For the past century and a half, we’ve known that there is no such thing as a species. For the past century and a quarter, birding in North America has been intentionally cast as an exercise in identification of species. If we want to keep understanding birding in that way — and many of us do — we have to both acknowledge and insist on the difference between what we do and what the scientists do. Our tools are our eyes and our minds, not blenders and litmus paper.
If I were in Ontario and cared, I’d count it. And I wouldn’t let a little thing like DNA get in my way.
The print and online media, running out of things to say about this absurd “occupation,” have turned over the past few days to casting the confrontation as one between kooks and birders, an approach that may add a little bit of human interest but at the same time trivializes the matter: the struggle is one between armed insurrectionists and the principles of this country, not between one vaguely picturesque group of citizens and another. I for one will be happy to start reading essays and articles that frame the matter in those terms, rather than puff pieces worrying about Oregon birders’ year lists.
Meanwhile, the constant repetition of the same story of the refuge’s founding has started me wondering: was Malheur really created to protect the white herons of the desert marshes?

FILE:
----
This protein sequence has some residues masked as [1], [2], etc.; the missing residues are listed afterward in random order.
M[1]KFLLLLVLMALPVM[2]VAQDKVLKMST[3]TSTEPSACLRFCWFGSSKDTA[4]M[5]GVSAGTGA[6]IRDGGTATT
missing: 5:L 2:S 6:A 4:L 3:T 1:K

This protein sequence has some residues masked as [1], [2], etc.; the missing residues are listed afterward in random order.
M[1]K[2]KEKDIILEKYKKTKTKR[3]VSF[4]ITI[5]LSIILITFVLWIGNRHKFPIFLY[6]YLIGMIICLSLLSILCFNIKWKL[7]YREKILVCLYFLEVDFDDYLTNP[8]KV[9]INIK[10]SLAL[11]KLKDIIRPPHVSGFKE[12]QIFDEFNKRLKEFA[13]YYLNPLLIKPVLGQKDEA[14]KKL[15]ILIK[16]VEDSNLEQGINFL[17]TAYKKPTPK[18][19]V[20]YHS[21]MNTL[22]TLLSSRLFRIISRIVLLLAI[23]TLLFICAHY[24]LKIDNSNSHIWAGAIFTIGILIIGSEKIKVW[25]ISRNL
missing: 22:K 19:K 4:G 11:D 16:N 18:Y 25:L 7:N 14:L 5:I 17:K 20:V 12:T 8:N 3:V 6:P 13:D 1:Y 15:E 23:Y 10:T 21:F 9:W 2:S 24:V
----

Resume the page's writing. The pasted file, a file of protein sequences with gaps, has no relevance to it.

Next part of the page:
Kind of. Even in the late 1890s, plumers were shooting snowy egrets on Lake Malheur in horrific numbers; some claimed to have earned $500 a day from the feathers they stripped from the bird’s backs — and that in the long-ago time when a dollar was a dollar.
By 1908, though, when Roosevelt established the first wildlife reservations at Malheur, no one was shooting egrets, for their plumage or for any other reason: the birds were gone, nearly or entirely extinct in southeast Oregon. George Sizemore and Charles Fitzgerald, the first wardens appointed, were concerned instead with the water birds that persisted in the area: ducks and swans, shot “merely for the feathers, which are sold at so much per pound.”